These questions will answer the causes and effects of the problem, the magnitude and kind of information needed to obtain in order to answer the question or solve the problem, the resources needed for the research, the goal or objective of the research, the expected results or outcome of the research, etc.

Problem definition involves the presentation of a given scenario or situation, phenomenon, or any other information that provides a background of what the problem is all about. The problem definition also identifies how the researcher will go about the research process, identifying the paradigm that needs to be implemented, the tools and resources that should be employed, and the research expectations.

Defining a problem also bears in mind some aspects that need to be addressed in the process including the researcher’s interest or curiosity regarding the issue, the degree or enormity of the problem (usually, the problem needs to be specified from a general point of view, but sill maintaining its substance worthy of the research process), etc. (Kuman, 2005)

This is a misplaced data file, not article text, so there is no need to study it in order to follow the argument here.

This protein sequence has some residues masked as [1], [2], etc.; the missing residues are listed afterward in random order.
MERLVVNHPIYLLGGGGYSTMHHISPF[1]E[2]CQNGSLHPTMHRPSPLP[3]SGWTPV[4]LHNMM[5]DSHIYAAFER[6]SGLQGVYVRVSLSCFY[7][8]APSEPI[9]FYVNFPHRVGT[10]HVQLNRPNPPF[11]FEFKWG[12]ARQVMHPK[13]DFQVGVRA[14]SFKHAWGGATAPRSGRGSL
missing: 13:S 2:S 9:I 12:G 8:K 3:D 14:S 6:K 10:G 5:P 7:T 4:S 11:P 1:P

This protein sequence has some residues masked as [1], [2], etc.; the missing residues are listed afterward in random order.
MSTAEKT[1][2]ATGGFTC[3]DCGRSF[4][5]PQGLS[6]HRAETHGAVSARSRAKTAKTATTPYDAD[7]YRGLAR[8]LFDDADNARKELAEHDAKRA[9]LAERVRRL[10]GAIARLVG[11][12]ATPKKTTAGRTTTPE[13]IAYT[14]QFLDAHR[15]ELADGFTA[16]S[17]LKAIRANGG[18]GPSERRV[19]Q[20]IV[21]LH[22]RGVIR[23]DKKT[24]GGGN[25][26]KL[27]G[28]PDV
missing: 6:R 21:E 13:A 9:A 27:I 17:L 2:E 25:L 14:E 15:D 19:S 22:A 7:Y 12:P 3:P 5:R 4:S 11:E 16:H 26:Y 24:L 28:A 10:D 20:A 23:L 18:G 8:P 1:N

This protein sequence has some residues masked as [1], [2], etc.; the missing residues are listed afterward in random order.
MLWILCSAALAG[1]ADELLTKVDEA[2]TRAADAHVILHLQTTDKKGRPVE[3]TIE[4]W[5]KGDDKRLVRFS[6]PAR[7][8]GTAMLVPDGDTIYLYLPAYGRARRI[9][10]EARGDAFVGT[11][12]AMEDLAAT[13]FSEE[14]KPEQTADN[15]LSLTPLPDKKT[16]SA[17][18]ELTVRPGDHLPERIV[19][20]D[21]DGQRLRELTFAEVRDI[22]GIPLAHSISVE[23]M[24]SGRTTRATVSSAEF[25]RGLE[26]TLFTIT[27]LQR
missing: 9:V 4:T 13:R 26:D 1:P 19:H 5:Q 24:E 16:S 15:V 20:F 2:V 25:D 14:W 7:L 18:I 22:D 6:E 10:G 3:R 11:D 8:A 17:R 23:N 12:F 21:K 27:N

Literature Review

The Literature Review is an analytical or judicious evaluation of materials or resources that are related to the theme of the research. Moreover, the literature review serves as a compilation of all types of publications that discusses a topic relative to the research subject.

The information disclosed in the literature review sets the position of the research topic, determining the concepts that supports or challenges the focus of the research study. The literature review also provides a framework that illustrates the course of the research subject through time, including additional information contributed, and changes in trends and approaches, etc.

A literature review should be composed of how the problem was identified or unraveled in its particular setting, the actual narration or representation of gathered materials or resources, the assessment of the gather materials and resources, and the elucidation of related literature to the context of the research subject. (Macauley, 2001)

Other requirements in presenting an outstanding literature review is to argue different points of view from varied materials and resources in order to determine a common ground and the differences that make each material or source valuable to the research process. The ability of the researcher to identify flaws within each material or resource also guides him toward a particular research approach. (University of Melbourne, 2007)

Designing a Research Proposal